Slipper Clutch

This thing is worn out on my F1TENTH?

The slipper clutch regulate the amount of power sent to the drive wheel. This helps with 1. preventing tire spin with fast accelerations 2. reducing the stress on the gears with sudden changes of speed It also works the other way around, reduce the stress from the wheels to the motor, in case the wheels, for example, suddenly hit something and completely halt the motor. The slipper clutch will absorb some of that energy from the supper fast deceleration.

I think the best explanation is from this video, where he shows the thing moves starting at 7:30. Or for the F1TENTH which uses the Traxxas Slash 4x4 as the chassis, check out this video starting at 13:08.


The nut is what tightens the spur gear with the slipper clutch. So the spur gear can turn at a different RPM than the slipper clutch.

The slipper clutch is actually what is connected to the driveshaft, NOT the spur gear.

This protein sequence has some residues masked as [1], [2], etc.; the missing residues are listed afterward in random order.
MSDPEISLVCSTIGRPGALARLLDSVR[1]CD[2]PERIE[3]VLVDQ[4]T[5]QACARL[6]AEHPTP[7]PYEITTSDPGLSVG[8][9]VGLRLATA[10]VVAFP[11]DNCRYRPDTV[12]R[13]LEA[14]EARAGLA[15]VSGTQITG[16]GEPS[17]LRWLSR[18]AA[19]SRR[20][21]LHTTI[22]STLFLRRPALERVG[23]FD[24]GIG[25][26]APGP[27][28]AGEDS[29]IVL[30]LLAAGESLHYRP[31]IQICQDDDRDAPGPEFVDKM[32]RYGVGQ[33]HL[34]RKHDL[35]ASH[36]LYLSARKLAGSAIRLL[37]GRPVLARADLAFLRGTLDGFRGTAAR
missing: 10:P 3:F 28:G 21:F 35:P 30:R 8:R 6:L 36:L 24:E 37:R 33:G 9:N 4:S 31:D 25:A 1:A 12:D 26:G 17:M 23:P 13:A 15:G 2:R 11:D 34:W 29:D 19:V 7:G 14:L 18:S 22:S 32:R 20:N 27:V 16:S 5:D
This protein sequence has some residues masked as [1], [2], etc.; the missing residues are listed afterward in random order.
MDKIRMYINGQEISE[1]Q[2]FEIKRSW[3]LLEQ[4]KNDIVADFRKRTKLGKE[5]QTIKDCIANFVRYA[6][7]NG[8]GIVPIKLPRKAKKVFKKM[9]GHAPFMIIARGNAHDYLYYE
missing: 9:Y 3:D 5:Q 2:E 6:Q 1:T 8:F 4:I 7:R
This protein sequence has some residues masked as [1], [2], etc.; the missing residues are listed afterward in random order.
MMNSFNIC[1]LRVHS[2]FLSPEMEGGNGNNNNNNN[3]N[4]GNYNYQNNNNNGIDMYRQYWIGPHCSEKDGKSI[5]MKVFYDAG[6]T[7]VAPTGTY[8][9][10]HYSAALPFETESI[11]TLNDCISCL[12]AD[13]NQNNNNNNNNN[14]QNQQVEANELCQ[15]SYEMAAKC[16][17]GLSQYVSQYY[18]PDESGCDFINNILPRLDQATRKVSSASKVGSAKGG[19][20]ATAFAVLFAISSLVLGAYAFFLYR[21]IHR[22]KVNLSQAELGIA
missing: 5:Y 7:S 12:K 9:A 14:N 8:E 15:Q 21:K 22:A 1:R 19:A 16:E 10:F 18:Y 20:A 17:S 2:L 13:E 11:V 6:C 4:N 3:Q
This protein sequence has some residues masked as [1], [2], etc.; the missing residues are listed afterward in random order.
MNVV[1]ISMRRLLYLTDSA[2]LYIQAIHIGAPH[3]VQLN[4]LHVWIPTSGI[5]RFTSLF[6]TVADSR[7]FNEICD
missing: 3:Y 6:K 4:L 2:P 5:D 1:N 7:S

What about for 4x4? Don't we install 2 slipper clutches?

I noticed that the Traxxas 4x4 doesn’t have a slipper clutch for the front. Why not? Since it’s an all wheel drive, you would also want to allow the front wheels to slip, no?

ANSWER: Remember the pinion and spur gear setup on the Traxxas?

You see these are at the back of the car? So the rear wheels are the ones that transfer most of the power to the ground.

The point of slipper clutches is to absorb the energy from sudden changes in speed. Front wheels typically receive less power and experience less stress, making it less necessary to have a slipper clutch for the front wheels.

Other things:

  • too much slip in the front wheels can reduce steering control and make the vehicle more difficult to handle
  • installing two slipper clutches would add complexity and cost to the vehicle’s design and maintenance


NO, turns out, it was just that the motor was loose between my pinion and spur gear.